FULL SWAP CUSTOMIZATION IN GENERAL: Obviously, the pilot customization in TF2 is more nuanced and narrow, which does not allow full customization. TF2 does a MOBA style to the gameplay of titans, and it works really really well. I guess I just miss my triple threat. I also live the titan shields, but TF2 works incredibly well that this isn’t really a pro. In fact, this is more neutral than anything as it generally affects gameplay balance in various ways, for good or bad.

MINIMAP VIEW: Surprisingly, Titanfall 1 allowed a player to hit right on the Dpad to pull up the full map view?! Why’d they remove that? It’s incredibly handy for learning a map, seeing where your Titan homies are, and where enemy titans are. Also helps tremendously with learning a full map.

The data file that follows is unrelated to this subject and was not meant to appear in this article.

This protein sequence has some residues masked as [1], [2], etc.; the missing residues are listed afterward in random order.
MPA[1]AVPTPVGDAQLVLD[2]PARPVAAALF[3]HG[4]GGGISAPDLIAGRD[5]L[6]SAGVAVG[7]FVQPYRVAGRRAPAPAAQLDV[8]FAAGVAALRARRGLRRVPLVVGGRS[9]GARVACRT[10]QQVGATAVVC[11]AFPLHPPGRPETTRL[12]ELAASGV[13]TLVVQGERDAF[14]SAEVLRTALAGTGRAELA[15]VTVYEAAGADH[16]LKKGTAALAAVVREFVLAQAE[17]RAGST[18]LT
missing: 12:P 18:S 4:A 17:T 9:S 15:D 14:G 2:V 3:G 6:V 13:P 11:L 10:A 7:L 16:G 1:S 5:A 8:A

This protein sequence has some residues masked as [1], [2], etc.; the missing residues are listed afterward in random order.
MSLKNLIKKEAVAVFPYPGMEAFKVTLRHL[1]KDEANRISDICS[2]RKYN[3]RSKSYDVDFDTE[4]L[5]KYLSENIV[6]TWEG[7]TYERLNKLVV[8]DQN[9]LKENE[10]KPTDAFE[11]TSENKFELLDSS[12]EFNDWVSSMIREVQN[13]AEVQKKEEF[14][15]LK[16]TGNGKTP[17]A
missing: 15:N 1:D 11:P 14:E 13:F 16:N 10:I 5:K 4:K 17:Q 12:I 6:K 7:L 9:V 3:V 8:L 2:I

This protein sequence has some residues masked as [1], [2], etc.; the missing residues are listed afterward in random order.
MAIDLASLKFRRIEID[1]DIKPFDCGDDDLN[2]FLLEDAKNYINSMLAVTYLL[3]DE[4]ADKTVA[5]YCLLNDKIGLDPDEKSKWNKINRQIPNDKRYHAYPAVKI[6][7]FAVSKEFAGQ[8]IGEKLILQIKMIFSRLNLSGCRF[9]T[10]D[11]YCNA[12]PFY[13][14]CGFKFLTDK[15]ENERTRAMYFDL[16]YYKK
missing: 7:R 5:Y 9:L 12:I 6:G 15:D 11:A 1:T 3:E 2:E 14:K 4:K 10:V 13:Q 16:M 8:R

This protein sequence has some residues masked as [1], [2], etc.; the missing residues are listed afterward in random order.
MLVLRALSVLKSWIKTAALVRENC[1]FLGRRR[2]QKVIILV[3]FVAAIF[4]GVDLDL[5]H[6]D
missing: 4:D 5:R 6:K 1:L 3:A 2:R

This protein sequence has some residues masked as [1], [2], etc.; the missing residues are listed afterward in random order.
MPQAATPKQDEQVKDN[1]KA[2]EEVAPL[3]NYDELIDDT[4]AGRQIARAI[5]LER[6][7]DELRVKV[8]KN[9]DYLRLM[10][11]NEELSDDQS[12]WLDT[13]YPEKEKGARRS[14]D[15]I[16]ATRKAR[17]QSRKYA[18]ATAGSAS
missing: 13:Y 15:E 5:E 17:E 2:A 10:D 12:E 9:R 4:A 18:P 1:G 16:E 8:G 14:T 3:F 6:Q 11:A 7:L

FRONTIER DEFENSE: Frontier defense is a huge DUH when it comes to dope shit missing from Titanfall 2, but I’m hopeful that it’ll come back in DLC. Frontier Defense is a Player-vs-AI cooperative mode where humans fight incoming waves of Titans and Specters and Grunts. It’s really fun for a couple warm up rounds, and for getting used to new gear.

MAP VARIETY:  In general, there are way fewer maps in TF2, however, which is a bummer. I actually like all of the maps a fair bit (save for Homestead due to its lack of wall-running geometry), but there just aren’t enough maps. Granted, it took 3 DLCs for TF1 to get up to its 16+ map count.

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Angel City’s port from Titanfall 1 over to Titanfall 2 demonstrates just how great of a map it is. Its focus on verticality, condensed buildings that create wall-running routes, and its use Titan streets which function as lanes makes it stand out as a great use of Titanfall’s movement styles.

While there are tons of the same buildings everywhere (everything feels like the same architecture of Angel City, mostly), there are so so so many maps and many of them are actually largely diverse in terrain outside of the internal buildings. I feel TF2 has more diversity in map styles kinda, and some more organic buildings with smoother edges, but the sheer number of TF1 maps is incredible